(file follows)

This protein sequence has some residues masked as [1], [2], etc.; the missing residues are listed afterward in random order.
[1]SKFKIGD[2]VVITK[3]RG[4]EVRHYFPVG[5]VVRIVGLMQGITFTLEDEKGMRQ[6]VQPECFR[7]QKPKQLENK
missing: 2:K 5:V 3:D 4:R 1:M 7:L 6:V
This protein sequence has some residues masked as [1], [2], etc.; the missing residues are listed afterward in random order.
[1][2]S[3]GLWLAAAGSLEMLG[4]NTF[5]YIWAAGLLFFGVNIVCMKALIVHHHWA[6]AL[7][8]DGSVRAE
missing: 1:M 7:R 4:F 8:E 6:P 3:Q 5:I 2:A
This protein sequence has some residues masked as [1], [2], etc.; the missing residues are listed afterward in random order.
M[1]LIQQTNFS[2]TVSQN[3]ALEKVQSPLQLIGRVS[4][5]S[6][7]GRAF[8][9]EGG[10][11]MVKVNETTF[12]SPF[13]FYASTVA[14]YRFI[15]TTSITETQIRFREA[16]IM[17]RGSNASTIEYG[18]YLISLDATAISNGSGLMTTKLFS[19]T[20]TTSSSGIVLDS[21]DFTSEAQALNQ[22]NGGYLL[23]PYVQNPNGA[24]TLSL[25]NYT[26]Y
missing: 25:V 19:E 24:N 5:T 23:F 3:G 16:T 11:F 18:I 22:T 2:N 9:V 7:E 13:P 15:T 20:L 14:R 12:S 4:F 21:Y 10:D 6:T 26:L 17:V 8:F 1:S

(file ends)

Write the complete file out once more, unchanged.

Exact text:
This protein sequence has some residues masked as [1], [2], etc.; the missing residues are listed afterward in random order.
[1]SKFKIGD[2]VVITK[3]RG[4]EVRHYFPVG[5]VVRIVGLMQGITFTLEDEKGMRQ[6]VQPECFR[7]QKPKQLENK
missing: 2:K 5:V 3:D 4:R 1:M 7:L 6:V
This protein sequence has some residues masked as [1], [2], etc.; the missing residues are listed afterward in random order.
[1][2]S[3]GLWLAAAGSLEMLG[4]NTF[5]YIWAAGLLFFGVNIVCMKALIVHHHWA[6]AL[7][8]DGSVRAE
missing: 1:M 7:R 4:F 8:E 6:P 3:Q 5:I 2:A
This protein sequence has some residues masked as [1], [2], etc.; the missing residues are listed afterward in random order.
M[1]LIQQTNFS[2]TVSQN[3]ALEKVQSPLQLIGRVS[4][5]S[6][7]GRAF[8][9]EGG[10][11]MVKVNETTF[12]SPF[13]FYASTVA[14]YRFI[15]TTSITETQIRFREA[16]IM[17]RGSNASTIEYG[18]YLISLDATAISNGSGLMTTKLFS[19]T[20]TTSSSGIVLDS[21]DFTSEAQALNQ[22]NGGYLL[23]PYVQNPNGA[24]TLSL[25]NYT[26]Y
missing: 25:V 19:E 24:N 5:T 23:F 3:G 16:T 11:F 18:I 22:T 2:N 9:V 7:E 13:P 15:T 20:L 14:R 12:S 4:F 21:Y 10:D 6:T 26:L 17:V 8:F 1:S